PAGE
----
As I reflect on the years between the first stories and the last, I am reminded of something a friend once said, “Life happens between books.” Focusing on publication of my first project, the novel, as the ultimate form of legitimacy, had often made it seem as if the hours at my desk were amounting to nothing. It felt, correctly, as if I was not in control of the process. In those moments, it was tempting to ignore my new obsessions or see the other parts of my life as superfluous or intrusions, instead of what they were—stories unfolding, challenges shaping my perspectives and experiences that would make me a better writer. Three presidents later, American troops are still in Iraq and what I began as a side project was now two full-length books informed by parenthood, marriage, work and time. Life had happened and through it all, my writing had evolved.

by Glori Simmons author of Carry You (Autumn House Press, March 2018) and Suffering Fools (Willow Springs Books, March 2017)

Mar 9

Debut Author Spotlight: Get Yourself Some People by Michael Andreasen

Today, we are excited to debut our Debut Author Spotlight series with a contribution from the wonderful Michael Andreasen, whose first collection The Sea Beast Takes A Lover came out from Dutton at the end of February. Our Debut Author Spotlight series aims to illuminate the work of exciting new authors as their first releases hit the shelves. Authors contribute essays that talk about their path to publication; whether it be the inspiration for their book, finding motivation, connecting with an agent, or designing their book cover—these personal essays help demystify the publishing process. In our inaugural installment, Michael Andreasen talks about the importance of finding a group of writers who will give you valuable feedback and hold you accountable. Sometimes a little pressure is a good thing.

“Writers will tell you that they write for themselves, that they write to see worlds born and dreams realized, and I suppose that might be true, but that ain’t all of it. At least not for me. I write so that the people I love and admire will say, ‘I liked that story. Tell me another.'”

I don’t remember how long I had quit writing for, but it was long enough that I remember thinking: I guess that’s it. I guess I’m done with writing.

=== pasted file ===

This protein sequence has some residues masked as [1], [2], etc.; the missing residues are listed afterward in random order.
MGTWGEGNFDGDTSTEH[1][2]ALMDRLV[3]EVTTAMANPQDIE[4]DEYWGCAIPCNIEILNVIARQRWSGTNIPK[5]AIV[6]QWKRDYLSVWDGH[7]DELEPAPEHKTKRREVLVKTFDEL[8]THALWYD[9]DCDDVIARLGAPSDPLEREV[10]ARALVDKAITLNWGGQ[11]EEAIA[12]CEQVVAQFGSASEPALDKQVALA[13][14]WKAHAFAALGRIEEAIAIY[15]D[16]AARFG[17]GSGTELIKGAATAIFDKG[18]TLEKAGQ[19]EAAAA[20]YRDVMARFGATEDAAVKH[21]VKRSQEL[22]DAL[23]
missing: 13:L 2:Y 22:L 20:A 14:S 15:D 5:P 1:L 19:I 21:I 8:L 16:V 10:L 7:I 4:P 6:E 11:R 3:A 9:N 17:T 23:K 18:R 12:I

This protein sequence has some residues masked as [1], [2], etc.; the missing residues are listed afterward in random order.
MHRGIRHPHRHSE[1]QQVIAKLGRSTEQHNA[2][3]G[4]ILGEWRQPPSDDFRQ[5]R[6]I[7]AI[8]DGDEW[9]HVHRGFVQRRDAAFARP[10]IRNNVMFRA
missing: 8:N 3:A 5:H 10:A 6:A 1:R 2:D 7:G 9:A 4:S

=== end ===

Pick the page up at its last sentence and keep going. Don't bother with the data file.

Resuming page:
I was maybe a year out of an MFA programa program which had been great, by the way. Great teachers and smart readers and a handful of dedicated, insanely talented friendseverything you could want, which made the quitting feel that much worse. It wasn’t writer’s block, which has always been described to me as a kind of artistic constipation, all those pressurized ideas desperate to get out. What I felt was the opposite of pressure. Nothing was coming because nothing was expected, least of all by me. I’d never encountered this in my conversations with other writers. For them it always seemed a lack of time was the problem, or a dearth of ideas, or a demoralizing parade of rejections. I wasn’t getting rejected for the simple reason that I wasn’t sending anything out. There didn’t seem to be any reason to. You hear about muses leaving and lives changing, but no one ever tells you that you might wake up one day and feel that most crucial desirethe desire to tell someone a storygone as the goddamn ghost.

Flash forward farther than I’d care to admit: I’m at a party with some friends from my writing program, because we’re all still in the area and we’re all still friends. We reminisce about workshop. We admit that the things we used to dread about itthe deadlines, the critiques, the obligation to dig deep and excavate the very best within uswe miss those things now. We want them back. We hatch a scheme to start workshopping again, just the four of us, just a little, just to see. We propose a meeting the following month.

I hadn’t had the heart to tell them I’d quit. I didn’t want them to think I’d gotten soft and atrophied. Oh god, had I gotten soft and atrophied? Was I about to embarrass myself in front of these dedicated, insanely talented people whose work I adored? I needed to get home. I needed to get writing…

And out of nowhere, there it was: the pressure. I was an idiot. I hadn’t wanted to write for so long because I hadn’t had anyone to write for, no one who knew me and knew my stories and wanted to see more of them in the world. And not just anyone, but these amazing people whose stories I loved and whose approval I craved. Writers will tell you that they write for themselves, that they write to see worlds born and dreams realized, and I suppose that might be true, but that ain’t all of it. At least not for me. I write so that the people I love and admire will say, “I liked that story. Tell me another.”

It’s been almost a decade since I came back to writing. I still meet with the same friends (again: dedicated), all of whom now have at least one book with their name on the spine (again: insanely talented), and as of last February, so do I. We’re all in each other’s acknowledgements, and we’ve all admitted to each other that we might not have this work if not for the group. We don’t meet as often as we used to, but we’re still writing for each other, and whenever there’s new work, there’s an email, and a discussion, and all the insight and incisiveness that can only come from years of reading each other. They know when I’m off my game, and they tell me. They let me experiment and help me hone. They’re the people I’m writing for, the ones I want to impress, the source of that pressure and responsibility that I need to keep going. “I like that story,” they say to me. “Tell me another.”

Get yourself some people. Find them anywhere you can. Find one, just one, who reads you well, who can be honest without being cruel, who can notice your strengths and nurture them. Write to impress them. Write to entertain and enthrall them. Give them the best story you’ve got, and then another, and another, and never, ever let them out of your sight.